The St. Louis River Alliance was created to put into practice the RAP and the restoration of the AOC. The SLRA developed the 2002 Lower St. Louis River Habitat Plan. This plan has been useful for resource management agencies and local communities. This collaborative process was useful during development of the 2013 Roadmap to Delisting document for the AOC.
What is a beneficial use impairment?
Impairment of beneficial use is a change in the chemical, physical, or biological integrity of the Great Lakes system sufficient to cause any of the following 14 use impairments:
- restrictions on fish and wildlife consumption
- tainted fish and wildlife flavor
- loss of fish or wildlife habitat
- degraded fish and wildlife populations
- fish tumors or other deformities
- bird or animal deformities or reproductive problems
- degradation of benthic macroinvertebrate communities
- restrictions on dredging activities
- eutrophication or undesirable algae
- restrictions on drinking water consumption or taste and odor problems
- beach closings
- degradation of aesthetics
- added costs to agriculture and industry
- degradation of phytoplankton and zooplankton
What is a remedial action plan?
The remedial action plan, or RAP, is a process to clean up the waterfront, rivers, habitats and waters. The United States and Canada, as part of the Great Lake Water Quality Agreement, committed to cooperate with State and Provincial Governments to ensure that RAPs are developed and implemented for all Areas of Concern in the Great Lakes basin. Forty-three AOCs have been identified: 26 located entirely within the United States; 12 located entirely within Canada; and five that are shared by both countries. RAPs address impairments to any one of 14 beneficial uses (e.g., restrictions on fish and wildlife consumption, dredging activities, or drinking water consumption) associated with these areas.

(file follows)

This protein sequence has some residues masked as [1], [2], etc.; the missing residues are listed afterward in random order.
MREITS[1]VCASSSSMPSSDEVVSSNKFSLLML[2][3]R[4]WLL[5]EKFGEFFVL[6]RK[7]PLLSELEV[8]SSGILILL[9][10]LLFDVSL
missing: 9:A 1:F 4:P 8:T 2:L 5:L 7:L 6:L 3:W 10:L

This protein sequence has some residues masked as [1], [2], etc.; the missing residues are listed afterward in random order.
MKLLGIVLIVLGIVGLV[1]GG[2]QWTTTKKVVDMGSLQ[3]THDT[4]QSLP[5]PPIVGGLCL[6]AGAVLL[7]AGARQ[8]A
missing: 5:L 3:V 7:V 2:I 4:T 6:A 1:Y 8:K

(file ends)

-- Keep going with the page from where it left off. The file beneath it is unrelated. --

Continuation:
What is a delisting target?
In order to move towards formal delisting, RAPs need delisting targets to gauge their success:
- Delisting targets should be premised on local goals and related environmental objectives for the watershed; they should be consistent with the applicable federal and state regulations, objectives, guidelines, standards and policies, when available, and the principles and objectives embodied in Annex 2 and supporting parts of the GLWQA.
- Delisting targets should have measurable indicators.
- Delisting targets should be developed and periodically reviewed on a site specific basis (allowing for flexibility in addressing local conditions) by the respective state agencies, in consultation with local stakeholder groups. This is particularly important if new information becomes available.